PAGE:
Apple on Thursday unveiled a $200 million fund to back responsible forestry efforts around the world. The Restore Fund, launched with Conservation International and Apple Card partner Goldman Sachs, aims to remove at least 1 million metric tons of carbon dioxide from the atmosphere every year.
That would be equivalent to removing more than 200,000 passenger vehicles from the road.
“Nature provides some of the best tools to remove carbon from the atmosphere,” said Lisa Jackson, Apple’s vice president of environment, policy and social initiatives, in a statement Thursday. “Forests, wetlands, and grasslands draw carbon from the atmosphere and store it away permanently in their soils, roots, and branches. Through creating a fund that generates both a financial return as well as real, and measurable carbon impacts, we aim to drive broader change in the future — encouraging investment in carbon removal around the globe. Our hope is that others share our goals and contribute their resources to support and protect critical ecosystems.”
Here’s how it will fit into Apple’s overall green initiatives, according to Thursday’s press release:
This effort is part of Apple’s broader goal to become carbon neutral across its entire value chain by 2030. While the company will directly eliminate 75 percent of emissions for its supply chain and products by 2030, the fund will help address the remaining 25 percent of Apple’s emissions by removing carbon from the atmosphere. Trees absorb carbon as they grow, with researchers estimating that tropical forests hold more carbon than humanity has emitted over the past 30 years from burning coal, oil, and natural gas, despite ongoing deforestation. The partnership aims to unlock the potential of this natural solution by scaling it in a way that makes it attractive to businesses.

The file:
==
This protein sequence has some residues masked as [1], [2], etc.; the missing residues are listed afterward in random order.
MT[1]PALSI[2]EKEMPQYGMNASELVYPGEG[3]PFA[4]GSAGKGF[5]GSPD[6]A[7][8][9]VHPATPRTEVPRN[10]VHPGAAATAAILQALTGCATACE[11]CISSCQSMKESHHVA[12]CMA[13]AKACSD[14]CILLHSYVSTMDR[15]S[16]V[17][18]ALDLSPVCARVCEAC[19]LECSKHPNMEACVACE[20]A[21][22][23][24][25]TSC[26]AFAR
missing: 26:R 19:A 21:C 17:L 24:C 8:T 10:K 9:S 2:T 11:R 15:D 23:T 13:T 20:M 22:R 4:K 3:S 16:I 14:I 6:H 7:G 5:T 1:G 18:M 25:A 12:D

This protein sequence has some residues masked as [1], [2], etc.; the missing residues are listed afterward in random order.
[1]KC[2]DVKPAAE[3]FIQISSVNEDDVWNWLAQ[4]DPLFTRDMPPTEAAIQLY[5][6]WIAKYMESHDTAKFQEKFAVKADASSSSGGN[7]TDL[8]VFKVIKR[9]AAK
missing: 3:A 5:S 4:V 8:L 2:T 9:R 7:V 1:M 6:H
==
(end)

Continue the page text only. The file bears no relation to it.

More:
To ensure that the carbon stored in forests is being accurately quantified, and permanently locked out of the atmosphere, the Restore Fund will use robust international standards developed by recognized organizations such as Verra, the Intergovernmental Panel on Climate Change, and the UN Climate Convention. And it will prioritize investments in working forests that improve biodiversity through the creation of buffer zones and natural set-asides.
As with Apple’s advanced manufacturing fund, you can expect more project announcements in the future.
Part of Apple’s sustainability goals
This is all part of Apple’s bigger sustainability goal of becoming completely carbon neutral by 2030. It also taps into ongoing sustainability initiatives by Apple, including its use — for three years running — of getting 100% of the “fibers in its packaging” from responsible sources.
Restore Fund announcement comes in the lead up to Earth Day, which takes place on April 22. (Apple also teamed up with Conservation International for a special Apple Pay promotion.) Under CEO Tim Cook’s leadership, Apple embraces sustainability in a way that it never did previously.
Cook previously said he hopes other companies will copy Apple’s leadership in this area. He also said he wants Apple to be a “force for good” in the world.